Although the subject of this post is not just a film, but a toy series, cartoons, books, comic books, video games, etc. I am going to mostly reference the movies, as this is a Faith and Film post. Today, I’m going to talk about the spiritual story hidden in everyone’s favourite robots in disguise, the Transformers.
Hasbro brought out their line of transforming robot/vehicles in the 80’s and probably had no idea of the massive cultural impact they were about to make. Growing up, I don’t remember many of my friends NOT having several Transformers. The cartoon was created to further market the toys, and the story of the Autobots and the Decepticons was further fleshed out. In 2007, Michael Bay released his Transformers film, portraying the alien robots in live action. This was then followed by two sequels (with another possibly coming out next year), cementing the Transformers in the 21st Century.
Yet, it was not until the last time I watched the first movie, a couple months ago, that I realized I had heard the story before. The battle between the Decepticons and the Autobots was not particularly original, for it only had put new terms on a very old story. I realized that the Transformers are analogies for angels!
For many, this might take a minute to sink in. I’ll give you a minute…
For those still with me, let me run through the story, drawing out the similarities between Hasbro’s transforming toys and a major part of Judeo-Christian spirituality.
On another world, far away, intelligent beings that are completely unlike humans exist. They are not made of flesh, but of steel (just as the angels are of spirit). Everything is peaceful and harmonious, until one of the beings, Megatron, desires more power and leads his allies, the Decepticons into battle against the Autobots. This coincides with the Christian tradition that Lucifer, greatest of the angels, led a rebellion of angels in Heaven. And like the angelic counterparts, the Transformers continue to battle into the present.
Both the Fallen Angels and the Decepticons end up on earth. The result? The possible destruction of humankind. For the Decepticons, the destruction of earth is merely a byproduct of their search for the Allspark, but the wicked intention is clear: the Decepticons are the demons of this story.
Even Megatron’s name bears a striking resemblance to the angelic scribe of Heaven: Metatron. This angel is recorded in Medieval Jewish tradition as being the biblical Enoch after God transformed him from a man into an angel (not recorded in the Bible, but attested to in extra-biblical literature). He sits near the throne of God, writing down whatever God and the angels need written down. While the characters are completely different, the similarity in names in noteworthy, at least.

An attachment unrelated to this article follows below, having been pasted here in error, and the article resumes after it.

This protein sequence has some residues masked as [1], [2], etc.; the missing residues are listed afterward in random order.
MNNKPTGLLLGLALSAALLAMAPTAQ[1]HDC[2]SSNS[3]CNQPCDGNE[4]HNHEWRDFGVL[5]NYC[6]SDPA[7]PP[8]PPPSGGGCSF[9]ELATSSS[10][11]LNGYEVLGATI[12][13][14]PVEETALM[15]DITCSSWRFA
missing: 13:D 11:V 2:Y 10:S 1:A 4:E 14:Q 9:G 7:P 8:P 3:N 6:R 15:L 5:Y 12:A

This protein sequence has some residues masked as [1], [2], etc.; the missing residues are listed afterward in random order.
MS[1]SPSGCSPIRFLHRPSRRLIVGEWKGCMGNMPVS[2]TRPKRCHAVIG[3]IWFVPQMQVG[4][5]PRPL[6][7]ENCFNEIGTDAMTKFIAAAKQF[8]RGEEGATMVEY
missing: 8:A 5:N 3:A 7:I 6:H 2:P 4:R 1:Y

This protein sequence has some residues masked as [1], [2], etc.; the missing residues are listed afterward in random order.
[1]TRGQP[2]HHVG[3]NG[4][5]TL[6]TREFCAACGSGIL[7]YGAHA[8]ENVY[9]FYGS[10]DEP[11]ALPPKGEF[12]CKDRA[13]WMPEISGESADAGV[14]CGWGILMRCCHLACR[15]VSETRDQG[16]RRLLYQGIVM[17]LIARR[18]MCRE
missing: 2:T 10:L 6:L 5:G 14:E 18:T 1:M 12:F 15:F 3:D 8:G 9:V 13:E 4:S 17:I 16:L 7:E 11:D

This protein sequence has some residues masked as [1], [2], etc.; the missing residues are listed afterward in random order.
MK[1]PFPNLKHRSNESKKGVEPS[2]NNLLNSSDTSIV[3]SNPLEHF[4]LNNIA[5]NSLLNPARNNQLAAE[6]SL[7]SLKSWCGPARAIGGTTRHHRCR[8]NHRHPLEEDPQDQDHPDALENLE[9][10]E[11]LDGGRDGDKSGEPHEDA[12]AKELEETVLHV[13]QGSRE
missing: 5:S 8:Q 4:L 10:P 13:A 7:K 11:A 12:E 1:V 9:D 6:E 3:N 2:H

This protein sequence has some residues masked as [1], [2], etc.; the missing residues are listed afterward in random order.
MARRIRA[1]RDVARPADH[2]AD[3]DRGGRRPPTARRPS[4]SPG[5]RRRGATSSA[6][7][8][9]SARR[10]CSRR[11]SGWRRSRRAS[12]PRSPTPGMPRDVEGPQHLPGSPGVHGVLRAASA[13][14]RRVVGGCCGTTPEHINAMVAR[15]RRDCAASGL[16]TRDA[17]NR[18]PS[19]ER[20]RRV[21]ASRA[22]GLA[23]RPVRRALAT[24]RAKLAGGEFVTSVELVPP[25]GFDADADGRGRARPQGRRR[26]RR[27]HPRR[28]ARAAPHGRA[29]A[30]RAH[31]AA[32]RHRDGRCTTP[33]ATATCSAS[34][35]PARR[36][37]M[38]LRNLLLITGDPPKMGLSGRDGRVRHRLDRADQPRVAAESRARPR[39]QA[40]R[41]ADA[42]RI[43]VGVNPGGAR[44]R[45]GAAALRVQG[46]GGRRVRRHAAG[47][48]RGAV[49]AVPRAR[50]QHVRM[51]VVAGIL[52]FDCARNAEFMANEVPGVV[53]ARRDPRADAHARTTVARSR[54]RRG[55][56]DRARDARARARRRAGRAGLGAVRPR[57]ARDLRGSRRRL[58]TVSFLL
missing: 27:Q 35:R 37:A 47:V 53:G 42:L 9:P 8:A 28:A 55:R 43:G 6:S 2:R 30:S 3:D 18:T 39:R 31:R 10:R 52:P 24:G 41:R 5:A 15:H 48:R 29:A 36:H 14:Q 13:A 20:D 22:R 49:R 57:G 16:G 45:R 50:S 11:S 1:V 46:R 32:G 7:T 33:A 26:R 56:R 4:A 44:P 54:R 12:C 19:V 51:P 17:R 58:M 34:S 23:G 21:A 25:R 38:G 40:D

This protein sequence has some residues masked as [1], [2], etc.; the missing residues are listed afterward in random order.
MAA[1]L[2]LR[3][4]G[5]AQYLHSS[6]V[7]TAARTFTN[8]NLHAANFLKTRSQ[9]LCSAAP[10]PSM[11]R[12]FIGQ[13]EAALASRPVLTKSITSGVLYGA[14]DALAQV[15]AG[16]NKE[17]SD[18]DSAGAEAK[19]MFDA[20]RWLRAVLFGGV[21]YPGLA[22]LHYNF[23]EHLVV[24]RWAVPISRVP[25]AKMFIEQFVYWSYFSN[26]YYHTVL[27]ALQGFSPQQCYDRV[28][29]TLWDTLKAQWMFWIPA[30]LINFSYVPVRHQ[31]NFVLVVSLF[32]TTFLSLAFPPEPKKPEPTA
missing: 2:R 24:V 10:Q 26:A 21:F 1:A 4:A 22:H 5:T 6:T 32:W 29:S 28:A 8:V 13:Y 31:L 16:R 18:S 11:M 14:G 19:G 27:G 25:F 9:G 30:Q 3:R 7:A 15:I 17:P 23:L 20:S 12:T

The Angels and the Autobots arrive to protect humanity. They fight tooth and nail to stop the villains from destroying human beings. They see themselves as hidden guardians of our people, willing to risk all to keep us from harm. The Autobots are led by Optimus Prime, who, like the archangel Michael, the commander of Heaven’s armies, is often depicted wielding a powerful sword.
Many Christian traditions also hold to the idea of personal guardian angels. We see Bumblebee taking care of Sam throughout the movies, helping him battle alien robots and get the girl of his dreams. Even when the mission is over, Bumblebee requests to stay with Sam to guard and protect him. Sounds very guardian angel-like to me.
Finally, the spiritual realm is hidden to most of humanity. I cannot claim to see spirits, angels, demons, or anything like that. I know people who can, but for most of us, it’s not a reality we get to experience. In the same way, the Autobots and the Decepticons are hidden from humanity in their vehicle forms. They are “Robots in Disguise.” Their actions usually take place far from the eyes of the public, with few “miraculous” interventions happening in densely populated areas.
You may not find this particularly enlightening, but it’s just one example of finding the “big story” hidden in the movies we watch each week. I hope, as we continue to look at films through the lens of faith, that you will start to see more of the meta-narrative in the weirdest of places. When you do, let us know. Because the more we see of God in our daily lives, the closer to Him we can become. And that’s a wonderful thing.
Autobots, roll out!